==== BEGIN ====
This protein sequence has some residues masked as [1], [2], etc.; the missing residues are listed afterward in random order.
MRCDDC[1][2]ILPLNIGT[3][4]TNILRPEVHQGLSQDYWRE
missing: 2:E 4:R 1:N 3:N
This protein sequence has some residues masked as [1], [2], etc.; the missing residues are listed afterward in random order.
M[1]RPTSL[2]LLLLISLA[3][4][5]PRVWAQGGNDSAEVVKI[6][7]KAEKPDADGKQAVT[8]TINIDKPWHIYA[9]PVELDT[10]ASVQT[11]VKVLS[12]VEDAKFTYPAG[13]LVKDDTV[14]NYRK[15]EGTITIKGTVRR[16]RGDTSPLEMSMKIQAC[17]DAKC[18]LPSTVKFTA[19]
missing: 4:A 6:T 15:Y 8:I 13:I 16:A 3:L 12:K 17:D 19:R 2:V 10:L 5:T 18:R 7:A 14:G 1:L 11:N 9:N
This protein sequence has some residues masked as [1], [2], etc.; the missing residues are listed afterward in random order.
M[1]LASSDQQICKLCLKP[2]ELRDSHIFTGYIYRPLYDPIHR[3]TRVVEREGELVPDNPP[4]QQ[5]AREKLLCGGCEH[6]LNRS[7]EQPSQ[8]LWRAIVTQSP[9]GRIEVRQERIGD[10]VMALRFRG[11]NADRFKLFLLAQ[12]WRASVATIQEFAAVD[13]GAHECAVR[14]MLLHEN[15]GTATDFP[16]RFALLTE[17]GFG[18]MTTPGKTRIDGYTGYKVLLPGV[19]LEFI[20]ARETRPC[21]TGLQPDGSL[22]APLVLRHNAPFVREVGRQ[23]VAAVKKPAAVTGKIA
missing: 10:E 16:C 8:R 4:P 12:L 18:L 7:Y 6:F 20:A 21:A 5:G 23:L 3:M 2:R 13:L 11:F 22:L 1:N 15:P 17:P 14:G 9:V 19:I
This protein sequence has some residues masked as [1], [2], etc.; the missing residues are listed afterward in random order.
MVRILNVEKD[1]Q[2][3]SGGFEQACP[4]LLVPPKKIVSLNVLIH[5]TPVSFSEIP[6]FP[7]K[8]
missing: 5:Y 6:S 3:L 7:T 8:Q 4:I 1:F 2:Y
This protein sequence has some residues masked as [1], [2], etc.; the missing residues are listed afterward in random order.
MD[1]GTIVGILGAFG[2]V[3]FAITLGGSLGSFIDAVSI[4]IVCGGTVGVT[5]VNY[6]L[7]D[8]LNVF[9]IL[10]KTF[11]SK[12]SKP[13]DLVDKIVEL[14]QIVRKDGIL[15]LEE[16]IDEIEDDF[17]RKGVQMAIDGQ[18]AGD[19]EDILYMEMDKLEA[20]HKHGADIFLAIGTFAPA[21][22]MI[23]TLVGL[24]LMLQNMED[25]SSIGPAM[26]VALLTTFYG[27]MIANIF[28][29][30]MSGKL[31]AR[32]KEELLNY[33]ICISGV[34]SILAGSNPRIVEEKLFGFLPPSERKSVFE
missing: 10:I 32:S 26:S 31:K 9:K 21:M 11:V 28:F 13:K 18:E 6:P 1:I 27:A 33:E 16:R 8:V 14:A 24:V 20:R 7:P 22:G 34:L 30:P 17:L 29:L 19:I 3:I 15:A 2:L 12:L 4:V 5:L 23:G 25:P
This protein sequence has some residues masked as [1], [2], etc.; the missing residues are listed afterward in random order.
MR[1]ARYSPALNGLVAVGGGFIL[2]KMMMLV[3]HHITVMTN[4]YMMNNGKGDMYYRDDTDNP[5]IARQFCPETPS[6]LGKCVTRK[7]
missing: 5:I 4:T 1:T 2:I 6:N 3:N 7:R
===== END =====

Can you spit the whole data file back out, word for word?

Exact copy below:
This protein sequence has some residues masked as [1], [2], etc.; the missing residues are listed afterward in random order.
MRCDDC[1][2]ILPLNIGT[3][4]TNILRPEVHQGLSQDYWRE
missing: 2:E 4:R 1:N 3:N
This protein sequence has some residues masked as [1], [2], etc.; the missing residues are listed afterward in random order.
M[1]RPTSL[2]LLLLISLA[3][4][5]PRVWAQGGNDSAEVVKI[6][7]KAEKPDADGKQAVT[8]TINIDKPWHIYA[9]PVELDT[10]ASVQT[11]VKVLS[12]VEDAKFTYPAG[13]LVKDDTV[14]NYRK[15]EGTITIKGTVRR[16]RGDTSPLEMSMKIQAC[17]DAKC[18]LPSTVKFTA[19]
missing: 4:A 6:T 15:Y 8:I 13:I 16:A 3:L 12:K 17:D 19:R 2:V 10:L 5:T 18:R 7:A 14:G 1:L 11:N 9:N
This protein sequence has some residues masked as [1], [2], etc.; the missing residues are listed afterward in random order.
M[1]LASSDQQICKLCLKP[2]ELRDSHIFTGYIYRPLYDPIHR[3]TRVVEREGELVPDNPP[4]QQ[5]AREKLLCGGCEH[6]LNRS[7]EQPSQ[8]LWRAIVTQSP[9]GRIEVRQERIGD[10]VMALRFRG[11]NADRFKLFLLAQ[12]WRASVATIQEFAAVD[13]GAHECAVR[14]MLLHEN[15]GTATDFP[16]RFALLTE[17]GFG[18]MTTPGKTRIDGYTGYKVLLPGV[19]LEFI[20]ARETRPC[21]TGLQPDGSL[22]APLVLRHNAPFVREVGRQ[23]VAAVKKPAAVTGKIA
missing: 10:E 16:C 8:R 4:P 12:L 18:L 7:Y 6:F 20:A 21:A 5:G 23:L 3:M 2:R 13:L 11:F 22:L 1:N 15:P 17:P 14:G 9:V 19:I
This protein sequence has some residues masked as [1], [2], etc.; the missing residues are listed afterward in random order.
MVRILNVEKD[1]Q[2][3]SGGFEQACP[4]LLVPPKKIVSLNVLIH[5]TPVSFSEIP[6]FP[7]K[8]
missing: 5:Y 6:S 3:L 7:T 8:Q 4:I 1:F 2:Y
This protein sequence has some residues masked as [1], [2], etc.; the missing residues are listed afterward in random order.
MD[1]GTIVGILGAFG[2]V[3]FAITLGGSLGSFIDAVSI[4]IVCGGTVGVT[5]VNY[6]L[7]D[8]LNVF[9]IL[10]KTF[11]SK[12]SKP[13]DLVDKIVEL[14]QIVRKDGIL[15]LEE[16]IDEIEDDF[17]RKGVQMAIDGQ[18]AGD[19]EDILYMEMDKLEA[20]HKHGADIFLAIGTFAPA[21][22]MI[23]TLVGL[24]LMLQNMED[25]SSIGPAM[26]VALLTTFYG[27]MIANIF[28][29][30]MSGKL[31]AR[32]KEELLNY[33]ICISGV[34]SILAGSNPRIVEEKLFGFLPPSERKSVFE
missing: 10:I 32:S 26:S 31:K 9:K 21:M 11:V 28:F 13:K 18:E 6:P 1:I 27:A 33:E 16:R 8:V 14:A 24:V 20:R 7:P 22:G 34:L 30:P 17:L 29:L 19:I 3:I 15:A 2:L 12:L 4:V 5:L 23:G 25:P
This protein sequence has some residues masked as [1], [2], etc.; the missing residues are listed afterward in random order.
MR[1]ARYSPALNGLVAVGGGFIL[2]KMMMLV[3]HHITVMTN[4]YMMNNGKGDMYYRDDTDNP[5]IARQFCPETPS[6]LGKCVTRK[7]
missing: 5:I 4:T 1:T 2:I 6:N 3:N 7:R